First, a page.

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it away! When and under what circumstances may I not take away life? Never, and under no circumstances, without my permission. --. It is ob. vious that no discretion whatever is here given. The prohibition is addressed to every individual where the law of God is promulgated, and the terms made use of are express and unequivocal. So that life cannot be taken under any pretext, without incurring guilt, unless by a permission sanctioned by the same authority which sanctions the general law prohibiting it.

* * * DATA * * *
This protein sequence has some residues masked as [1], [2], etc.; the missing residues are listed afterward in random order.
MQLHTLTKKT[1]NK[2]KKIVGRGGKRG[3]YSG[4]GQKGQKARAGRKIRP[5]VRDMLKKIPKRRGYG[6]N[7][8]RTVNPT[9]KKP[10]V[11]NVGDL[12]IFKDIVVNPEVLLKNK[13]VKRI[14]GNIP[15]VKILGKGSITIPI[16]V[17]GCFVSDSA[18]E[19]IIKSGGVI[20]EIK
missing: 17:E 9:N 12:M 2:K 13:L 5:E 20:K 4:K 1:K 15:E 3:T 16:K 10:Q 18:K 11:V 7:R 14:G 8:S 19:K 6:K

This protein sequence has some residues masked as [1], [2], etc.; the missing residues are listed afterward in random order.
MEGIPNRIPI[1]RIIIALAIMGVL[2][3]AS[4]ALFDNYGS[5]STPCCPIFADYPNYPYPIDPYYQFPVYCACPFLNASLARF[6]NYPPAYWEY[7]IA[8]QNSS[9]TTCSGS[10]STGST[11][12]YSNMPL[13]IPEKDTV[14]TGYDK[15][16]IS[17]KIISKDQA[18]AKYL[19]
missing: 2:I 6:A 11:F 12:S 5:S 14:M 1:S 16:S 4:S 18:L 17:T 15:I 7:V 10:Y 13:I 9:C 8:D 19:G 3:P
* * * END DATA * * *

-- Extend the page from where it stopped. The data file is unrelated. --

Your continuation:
From this law it is granted there are exceptions. These exceptions, however, do not result from any sovereignty which one creature has over the exist. ánce of another ; but from the positive appointment of that eternal. Being, whose " is the world and the fullness thereof. In whose hand is the soul of every living creature, and the breath of all mankind."

Even the authority which we claim over the lives of animals is not founded on a natural right, but on a positive grant made by the Deity himself to Noah and his sons. * This grant contains our warrant for taking the lives of animals. But if we may not take the lives of animals without permission from GOD, much less may we the life of man, made in his image.

In what cases then has the Sovereign of life giv

* Gen, ix, 3.


en this permission ? IN RIGHTFUL WAR*.-- BY THE CIVIL MAGISTRATE,t and in SELF-DEFENCEI---Beside these, I do not hesitate to declare, that in the oracles of God there are no other.